Monday, February 10, 2014

Zen and the Art of Book Reviewing

(or why aspiring authors can and should review books, and how I found my own reviewing sweet spot)

Before you ask, yes, I've done this. Or at least thought about it. 
There’s been much hullabaloo in social media lately about reviewers. It’s like they’re at once publishing gospel, the ultimate court of public opinion and despicable trolls whose sole purpose in life is to crush writerly dreams.

But who are reviewers? Book bloggers, just people who read a lot and have a Goodreads account… some (but not all) are aspiring authors, which isn’t that surprising since if you want to be a writer, you have to read, read lots, and read in your genre—duh. And, you know, generally liking books and being passionate about them helps. So why is this whole aspiring-author-reviewing-books thing such a big deal?

I recently heard of an author responding to a mildly critical review by basically saying the reviewers are just jealous because they’re aspiring authors. Another time I got chastised when I said that an aspiring author has the right to be critical in a review like everyone else.

It’s a no-brainer why you might want to avoid being too critical in reviews if you eventually look forward to working with the editors who spent months working on these books, who were passionate about them and loved them enough to invest all that time. And I can see how it must feel from the author perspective: you endured all the hardships of the road to publishing only for some faceless blogger to tear your book-baby apart in a snarky review with enough gifs to cause an epileptic fit. With more and more people reviewing books, and more and more people writing… where does it all leave us?

Don’t get me wrong, I think it’s awesome that there are critical reviewers out there. We need them. Readers need them, publishers need them, and aspiring authors need them too. For example, for years critical reviewers called out semi-abusive relationships in YA paranormal romance… and now we finally have books actually addressing those issues. (Meanwhile, the abusive relationships have moved on to NA romance and are thriving there, but that’s another rant for another time.)  If no one is critical of anything, we’d just stagnate in a mire of the same old same old. Critical reviews make readers notice things that may have slipped past them, question themselves, and hopefully demand better next time.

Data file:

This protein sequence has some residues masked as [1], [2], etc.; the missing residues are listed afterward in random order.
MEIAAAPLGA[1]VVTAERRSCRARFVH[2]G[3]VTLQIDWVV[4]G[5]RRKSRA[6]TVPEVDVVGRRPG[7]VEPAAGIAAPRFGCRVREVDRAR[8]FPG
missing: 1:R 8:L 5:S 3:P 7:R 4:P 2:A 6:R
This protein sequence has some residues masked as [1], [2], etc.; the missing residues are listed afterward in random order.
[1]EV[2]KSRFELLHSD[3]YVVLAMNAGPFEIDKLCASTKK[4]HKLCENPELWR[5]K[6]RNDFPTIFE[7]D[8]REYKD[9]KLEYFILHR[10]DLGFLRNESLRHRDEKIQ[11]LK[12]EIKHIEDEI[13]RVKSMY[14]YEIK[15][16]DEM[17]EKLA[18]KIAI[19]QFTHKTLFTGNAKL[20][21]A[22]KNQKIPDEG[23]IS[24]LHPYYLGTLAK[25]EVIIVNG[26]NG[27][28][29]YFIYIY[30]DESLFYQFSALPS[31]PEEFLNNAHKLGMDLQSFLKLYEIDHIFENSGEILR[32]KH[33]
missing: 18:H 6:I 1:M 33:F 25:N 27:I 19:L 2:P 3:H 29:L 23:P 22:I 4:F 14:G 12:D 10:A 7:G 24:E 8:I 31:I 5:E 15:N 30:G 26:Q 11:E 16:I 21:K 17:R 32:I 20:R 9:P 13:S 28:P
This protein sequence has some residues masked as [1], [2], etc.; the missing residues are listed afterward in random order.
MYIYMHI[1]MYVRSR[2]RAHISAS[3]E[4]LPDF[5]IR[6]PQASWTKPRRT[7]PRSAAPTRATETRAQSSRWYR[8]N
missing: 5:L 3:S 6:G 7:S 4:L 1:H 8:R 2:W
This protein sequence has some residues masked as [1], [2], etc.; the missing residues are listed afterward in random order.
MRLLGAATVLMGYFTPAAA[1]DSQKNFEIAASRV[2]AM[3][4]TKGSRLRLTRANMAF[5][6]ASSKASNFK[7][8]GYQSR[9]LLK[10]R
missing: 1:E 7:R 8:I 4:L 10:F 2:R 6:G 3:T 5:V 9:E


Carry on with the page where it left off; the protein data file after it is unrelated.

But the reason I’m writing this is because I found my balance. My mantra, my review zen. My goal in reviewing books, first and foremost, is not so much to denounce the books I hated but to share the books I loved. The amazing, wonderful, unputdownable, jaw-droppingly good books that I just want to wave in the faces of everyone I meet screaming Read this! Drop everything you’re doing and read this NOW!

…Obviously, I can’t do that, because that’s kinda psycho. So instead I do the civilized thing and write reviews for a blog. And connecting with people who liked the same books, or hearing from people who picked them up on my rec makes it worthwhile for me.

Sometimes, I admit, I feel like giving a harsh review, a mean review, even a snarky review. We all agree that not everything that gets published (or becomes a self-pub viral sensation) is good, or well-written. And some things are but they’re just not for me. So I stew in it for a bit, and then… I get over it, and go read something I will love. Call me na├»ve, but I believe that the good stuff always finds a way to the top while the bad gets weeded out. Ultimately, I trust in the power of the readers—be they bloggers, aspiring authors, or simply people who love books enough to sit down and write a review. Keep doing it, you guys. We need you.


Nicole River is a blogger, reader, reviewer and, yes, aspiring author (of YA horror and other dark, occasionally disturbing things). You can find her blog here or follow her on Twitter here.

1 comment:

  1. Excellent post. I actually review YA books for a major library journal and make it a habit to take the time to separate my personal taste from the merits of the work. Just because I don't particularly like it doesn't mean someone else won't. The more you review, the more you find you way to balance the good and the bad. As for aspiring writers giving critical and not always "Oh wow this is awesome" reviews, as a writer, I want them as a crit partner.

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